Psychological outcomes of bariatric surgery in morbidly obese adolescents
Vazzana, Andrea D
The adverse impact obesity can have on a person's medical and mental health is overwhelming. As the prevalence and severity of childhood obesity and its related comorbidities continue to swell, there are inadequate effective, long-term solutions for the nonsurgical management of morbidly obese youth. Although they are still controversial, refined surgical procedures have improved the safety and efficacy of bariatric surgery. It is being increasingly used with morbidly obese adolescents under the care of a multidisciplinary treatment team. Bariatric surgery typically results in marked weight loss and the resolution or reduction of comorbid conditions. At a more normalized weight, these adolescents often experience substantial life changes in areas that have the potential to positively, and sometimes negatively alter a person's quality of life. It is important to understand these complex changes in order to facilitate the adolescent's positive long-term outcome. Despite their importance, there are limited empirical studies pertaining to adolescent psychosocial outcomes. Current results support the benefits of bariatric surgery in this population, but more rigorous research studies with prospective data collection and long-term follow up are necessary before pediatric bariatric surgery can be officially sanctioned for this special needs population.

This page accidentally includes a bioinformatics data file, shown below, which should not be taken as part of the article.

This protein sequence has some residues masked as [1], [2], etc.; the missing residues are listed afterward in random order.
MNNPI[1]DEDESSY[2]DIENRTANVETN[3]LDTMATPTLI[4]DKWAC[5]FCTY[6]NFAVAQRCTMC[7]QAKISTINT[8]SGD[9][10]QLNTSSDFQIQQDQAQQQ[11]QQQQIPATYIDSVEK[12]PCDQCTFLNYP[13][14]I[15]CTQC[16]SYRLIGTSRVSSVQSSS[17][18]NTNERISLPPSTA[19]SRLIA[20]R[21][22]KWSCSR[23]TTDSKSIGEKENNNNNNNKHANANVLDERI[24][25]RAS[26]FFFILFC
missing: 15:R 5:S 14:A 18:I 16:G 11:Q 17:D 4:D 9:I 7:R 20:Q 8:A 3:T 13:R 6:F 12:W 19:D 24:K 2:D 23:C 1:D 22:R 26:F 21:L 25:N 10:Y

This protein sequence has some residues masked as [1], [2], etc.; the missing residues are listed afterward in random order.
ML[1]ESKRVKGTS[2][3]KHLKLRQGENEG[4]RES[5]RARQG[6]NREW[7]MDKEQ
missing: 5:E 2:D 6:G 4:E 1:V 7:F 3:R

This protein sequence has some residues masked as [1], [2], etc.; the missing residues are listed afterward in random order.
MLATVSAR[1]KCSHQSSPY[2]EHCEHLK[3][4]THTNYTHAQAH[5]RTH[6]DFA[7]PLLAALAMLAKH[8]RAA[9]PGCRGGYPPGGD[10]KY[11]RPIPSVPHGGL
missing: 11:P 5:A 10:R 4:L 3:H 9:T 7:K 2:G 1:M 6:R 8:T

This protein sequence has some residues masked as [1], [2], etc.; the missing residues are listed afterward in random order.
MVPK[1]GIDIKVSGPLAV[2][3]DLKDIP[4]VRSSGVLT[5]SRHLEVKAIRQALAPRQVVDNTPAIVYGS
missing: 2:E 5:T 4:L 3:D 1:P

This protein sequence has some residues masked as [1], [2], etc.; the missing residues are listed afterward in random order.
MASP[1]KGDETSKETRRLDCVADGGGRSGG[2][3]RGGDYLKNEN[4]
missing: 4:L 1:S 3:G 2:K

Outcome expectations and outcome values of proactive, reactive and nonaggressive boys [Dissertation]
Vazzana, Andrea Dawn
Two types of classes of social cognitions that influence children's decisions about their own aggressive behavior were examined among third- and fourth-grade male students. Specifically, outcome expectations and outcome values were assessed with children subtyped as proactively aggressive, reactively aggressive, pervasively aggressive, or nonaggressive. Group differences were examined along the broad classification of aggressive or nonaggressive status. The influence of situational provocation on expectations and values was also examined. Two 2 x 2 x 2 repeated-measures M